Devastated by the poor conditions of New York City in 1880, Tarsie Raines convinces her ill friend Mary Brubacher and her husband Joss to leave New York City to head to Drayton Valley, Kansas. Tarsie hopes that the move will not only help an ailing Mary recover, but that it will also pull Joss away from the bar scene and back into the home of his family, and the hearts of his two small children. Tarsie decides to accompany them to assist with the journey, and ultimately to pursue a better life of her own.
But when Mary suddenly dies on the way to Kansas, Joss and the children are devastated, and Tarsie feels she must act. After making a promise to a dying Mary to care for Joss and the children, Tarsie decides to marry Joss and care for the family as best as she can. But Joss’ stubborn attitude and tendency to retreat to alcohol and gambling may cause them to lose everything. And when Tarsie befriends a local African American family, she may be putting herself and the children in danger.
Kim Vogel Sawyer has outdone herself with A Home in Drayton Valley, set in the 1880’s. She brilliantly portrays the issues of the time period, including the conditions of cities, racist attitudes and violence, and work conditions. Her characters are vivid. You’ll love opinionated, moral Tarsie, and you’ll most likely feel unsure of Joss for the first part of the novel. But as the story went on, Sawyer transforms Joss into a rich, relatable character in search of meaning and grace. Secondary characters Simon and Ruth are integral to the story, and play a large part in the evolution of Tarsie and Joss’ relationship. Will they be able to make the arrangement work? Or will a secret tear them apart all over again?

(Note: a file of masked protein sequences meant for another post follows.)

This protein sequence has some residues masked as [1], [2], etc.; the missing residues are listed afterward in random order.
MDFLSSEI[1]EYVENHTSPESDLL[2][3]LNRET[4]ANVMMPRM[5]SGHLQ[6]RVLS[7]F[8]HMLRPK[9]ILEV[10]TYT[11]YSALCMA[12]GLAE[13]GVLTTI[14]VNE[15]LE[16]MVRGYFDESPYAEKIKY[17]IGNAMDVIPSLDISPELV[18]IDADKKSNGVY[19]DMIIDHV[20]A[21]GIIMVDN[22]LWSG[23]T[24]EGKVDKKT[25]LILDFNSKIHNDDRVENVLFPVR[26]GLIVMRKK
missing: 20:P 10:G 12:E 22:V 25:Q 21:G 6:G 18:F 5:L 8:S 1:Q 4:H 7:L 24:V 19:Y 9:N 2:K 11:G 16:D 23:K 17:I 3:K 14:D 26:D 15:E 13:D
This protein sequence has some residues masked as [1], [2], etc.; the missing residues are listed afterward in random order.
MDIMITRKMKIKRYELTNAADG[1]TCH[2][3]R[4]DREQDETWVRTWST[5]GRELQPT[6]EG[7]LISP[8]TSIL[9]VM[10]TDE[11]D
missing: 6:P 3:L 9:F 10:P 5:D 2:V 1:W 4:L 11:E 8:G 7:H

Meg lives in Pennsylvania with her husband, Ryan. Library professional by day, freelance writer by night, Meg writes about life, entertainment and everything in between on her blog.
Review copy was provided free of any obligation by Bethany House. No monetary or any other form of compensation was received.